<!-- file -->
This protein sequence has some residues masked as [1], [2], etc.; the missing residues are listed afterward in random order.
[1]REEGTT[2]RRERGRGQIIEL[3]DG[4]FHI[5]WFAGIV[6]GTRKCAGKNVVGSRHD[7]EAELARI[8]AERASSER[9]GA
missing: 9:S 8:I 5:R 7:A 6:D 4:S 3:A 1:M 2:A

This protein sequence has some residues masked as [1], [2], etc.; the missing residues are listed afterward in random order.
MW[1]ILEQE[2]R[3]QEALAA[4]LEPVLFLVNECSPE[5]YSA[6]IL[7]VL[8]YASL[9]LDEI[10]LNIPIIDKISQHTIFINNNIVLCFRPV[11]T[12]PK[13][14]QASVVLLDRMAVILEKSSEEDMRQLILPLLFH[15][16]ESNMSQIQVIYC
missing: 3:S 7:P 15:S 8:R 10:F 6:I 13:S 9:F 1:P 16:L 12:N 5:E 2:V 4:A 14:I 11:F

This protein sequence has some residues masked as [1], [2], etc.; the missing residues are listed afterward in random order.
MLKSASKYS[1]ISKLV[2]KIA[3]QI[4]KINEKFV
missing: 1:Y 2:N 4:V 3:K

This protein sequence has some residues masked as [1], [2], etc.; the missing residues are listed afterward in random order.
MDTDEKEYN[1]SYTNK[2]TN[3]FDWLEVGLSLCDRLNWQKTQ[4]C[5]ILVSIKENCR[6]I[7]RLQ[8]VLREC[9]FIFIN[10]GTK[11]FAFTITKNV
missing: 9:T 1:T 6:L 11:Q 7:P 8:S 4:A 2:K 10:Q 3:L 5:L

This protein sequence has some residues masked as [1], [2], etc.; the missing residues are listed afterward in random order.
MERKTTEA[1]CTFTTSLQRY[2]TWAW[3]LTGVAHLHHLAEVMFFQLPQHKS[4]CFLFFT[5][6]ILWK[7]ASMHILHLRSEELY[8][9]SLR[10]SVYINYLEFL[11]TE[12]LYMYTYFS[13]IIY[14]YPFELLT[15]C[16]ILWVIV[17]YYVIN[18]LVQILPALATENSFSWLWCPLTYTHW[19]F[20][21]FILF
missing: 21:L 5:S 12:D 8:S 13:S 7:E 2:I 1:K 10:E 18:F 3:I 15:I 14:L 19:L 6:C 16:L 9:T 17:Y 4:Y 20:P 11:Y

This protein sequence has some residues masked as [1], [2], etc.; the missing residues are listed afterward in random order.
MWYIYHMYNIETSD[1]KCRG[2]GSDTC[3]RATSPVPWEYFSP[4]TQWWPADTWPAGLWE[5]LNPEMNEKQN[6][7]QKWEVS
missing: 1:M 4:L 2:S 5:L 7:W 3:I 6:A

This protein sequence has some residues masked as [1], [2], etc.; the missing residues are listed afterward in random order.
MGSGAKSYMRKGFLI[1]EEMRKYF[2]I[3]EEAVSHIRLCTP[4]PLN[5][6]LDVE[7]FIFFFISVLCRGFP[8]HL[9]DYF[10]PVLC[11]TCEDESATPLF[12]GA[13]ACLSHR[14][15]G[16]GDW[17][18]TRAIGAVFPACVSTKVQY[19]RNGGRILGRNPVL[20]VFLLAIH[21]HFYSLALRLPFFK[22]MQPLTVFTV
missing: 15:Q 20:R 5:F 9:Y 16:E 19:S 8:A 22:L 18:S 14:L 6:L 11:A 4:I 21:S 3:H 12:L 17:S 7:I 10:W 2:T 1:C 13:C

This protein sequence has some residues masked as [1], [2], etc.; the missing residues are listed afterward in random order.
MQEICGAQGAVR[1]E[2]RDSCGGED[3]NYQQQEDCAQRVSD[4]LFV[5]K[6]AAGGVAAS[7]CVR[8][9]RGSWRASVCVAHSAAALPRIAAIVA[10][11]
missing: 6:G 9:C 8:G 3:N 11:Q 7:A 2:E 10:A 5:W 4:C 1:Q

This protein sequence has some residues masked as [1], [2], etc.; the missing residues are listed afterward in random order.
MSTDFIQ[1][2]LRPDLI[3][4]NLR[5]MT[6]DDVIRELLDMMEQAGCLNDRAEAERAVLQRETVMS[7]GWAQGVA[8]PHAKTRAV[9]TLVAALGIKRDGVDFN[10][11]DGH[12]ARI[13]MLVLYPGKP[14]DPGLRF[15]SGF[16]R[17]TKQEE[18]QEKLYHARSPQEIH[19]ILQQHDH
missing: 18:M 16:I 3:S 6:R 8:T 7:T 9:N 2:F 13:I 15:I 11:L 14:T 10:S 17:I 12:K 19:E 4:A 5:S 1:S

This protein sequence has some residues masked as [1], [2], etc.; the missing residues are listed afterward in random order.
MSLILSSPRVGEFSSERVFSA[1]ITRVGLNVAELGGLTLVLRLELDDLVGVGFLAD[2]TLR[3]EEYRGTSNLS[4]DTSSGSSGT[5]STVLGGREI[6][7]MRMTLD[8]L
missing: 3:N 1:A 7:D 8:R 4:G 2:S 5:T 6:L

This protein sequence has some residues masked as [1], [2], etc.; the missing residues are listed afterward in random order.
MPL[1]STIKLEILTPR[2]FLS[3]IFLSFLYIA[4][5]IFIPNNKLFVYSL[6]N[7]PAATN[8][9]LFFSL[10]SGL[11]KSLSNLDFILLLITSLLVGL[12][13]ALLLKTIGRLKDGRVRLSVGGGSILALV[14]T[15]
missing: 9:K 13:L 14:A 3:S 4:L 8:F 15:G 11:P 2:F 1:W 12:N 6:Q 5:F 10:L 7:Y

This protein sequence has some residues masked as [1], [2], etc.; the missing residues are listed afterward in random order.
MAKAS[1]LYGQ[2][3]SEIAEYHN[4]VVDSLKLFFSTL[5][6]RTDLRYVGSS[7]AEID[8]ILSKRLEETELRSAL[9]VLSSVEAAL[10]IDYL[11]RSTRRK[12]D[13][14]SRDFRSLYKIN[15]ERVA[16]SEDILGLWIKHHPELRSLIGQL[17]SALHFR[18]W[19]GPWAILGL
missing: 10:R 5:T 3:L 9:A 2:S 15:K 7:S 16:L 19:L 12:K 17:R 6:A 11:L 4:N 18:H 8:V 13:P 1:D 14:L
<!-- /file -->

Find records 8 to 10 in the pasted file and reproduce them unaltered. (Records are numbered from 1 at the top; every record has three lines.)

This protein sequence has some residues masked as [1], [2], etc.; the missing residues are listed afterward in random order.
MQEICGAQGAVR[1]E[2]RDSCGGED[3]NYQQQEDCAQRVSD[4]LFV[5]K[6]AAGGVAAS[7]CVR[8][9]RGSWRASVCVAHSAAALPRIAAIVA[10][11]
missing: 6:G 9:C 8:G 3:N 11:Q 7:A 2:E 10:A 5:W 4:C 1:Q

This protein sequence has some residues masked as [1], [2], etc.; the missing residues are listed afterward in random order.
MSTDFIQ[1][2]LRPDLI[3][4]NLR[5]MT[6]DDVIRELLDMMEQAGCLNDRAEAERAVLQRETVMS[7]GWAQGVA[8]PHAKTRAV[9]TLVAALGIKRDGVDFN[10][11]DGH[12]ARI[13]MLVLYPGKP[14]DPGLRF[15]SGF[16]R[17]TKQEE[18]QEKLYHARSPQEIH[19]ILQQHDH
missing: 18:M 16:I 3:S 6:R 8:T 7:T 9:N 2:F 13:I 15:I 11:L 14:T 10:S 17:I 12:K 19:E 4:A 5:S 1:S

This protein sequence has some residues masked as [1], [2], etc.; the missing residues are listed afterward in random order.
MSLILSSPRVGEFSSERVFSA[1]ITRVGLNVAELGGLTLVLRLELDDLVGVGFLAD[2]TLR[3]EEYRGTSNLS[4]DTSSGSSGT[5]STVLGGREI[6][7]MRMTLD[8]L
missing: 3:N 1:A 7:D 8:R 4:G 2:S 5:T 6:L